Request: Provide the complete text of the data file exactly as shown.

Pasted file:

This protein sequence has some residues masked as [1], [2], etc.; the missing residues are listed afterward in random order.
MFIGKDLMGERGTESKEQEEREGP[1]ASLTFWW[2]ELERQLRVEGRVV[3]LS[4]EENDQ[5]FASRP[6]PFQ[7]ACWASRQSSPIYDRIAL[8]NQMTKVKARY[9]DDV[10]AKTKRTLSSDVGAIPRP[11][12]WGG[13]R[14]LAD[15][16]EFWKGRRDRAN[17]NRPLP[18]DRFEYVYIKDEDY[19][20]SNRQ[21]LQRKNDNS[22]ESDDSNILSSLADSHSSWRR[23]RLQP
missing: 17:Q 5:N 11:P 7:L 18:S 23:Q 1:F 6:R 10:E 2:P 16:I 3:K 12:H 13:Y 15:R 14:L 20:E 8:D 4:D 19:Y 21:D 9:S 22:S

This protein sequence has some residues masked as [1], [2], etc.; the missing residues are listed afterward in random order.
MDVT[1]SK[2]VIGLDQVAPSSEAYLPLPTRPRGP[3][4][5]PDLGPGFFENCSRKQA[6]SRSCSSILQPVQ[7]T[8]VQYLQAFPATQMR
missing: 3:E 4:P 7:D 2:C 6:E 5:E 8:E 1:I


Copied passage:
This protein sequence has some residues masked as [1], [2], etc.; the missing residues are listed afterward in random order.
MFIGKDLMGERGTESKEQEEREGP[1]ASLTFWW[2]ELERQLRVEGRVV[3]LS[4]EENDQ[5]FASRP[6]PFQ[7]ACWASRQSSPIYDRIAL[8]NQMTKVKARY[9]DDV[10]AKTKRTLSSDVGAIPRP[11][12]WGG[13]R[14]LAD[15][16]EFWKGRRDRAN[17]NRPLP[18]DRFEYVYIKDEDY[19][20]SNRQ[21]LQRKNDNS[22]ESDDSNILSSLADSHSSWRR[23]RLQP
missing: 17:Q 5:N 11:P 7:L 18:S 23:Q 1:F 6:R 10:E 2:P 16:I 3:K 12:H 13:Y 15:R 14:L 20:E 8:D 4:D 19:Y 21:D 9:S 22:S

This protein sequence has some residues masked as [1], [2], etc.; the missing residues are listed afterward in random order.
MDVT[1]SK[2]VIGLDQVAPSSEAYLPLPTRPRGP[3][4][5]PDLGPGFFENCSRKQA[6]SRSCSSILQPVQ[7]T[8]VQYLQAFPATQMR
missing: 3:E 4:P 7:D 2:C 6:E 5:E 8:E 1:I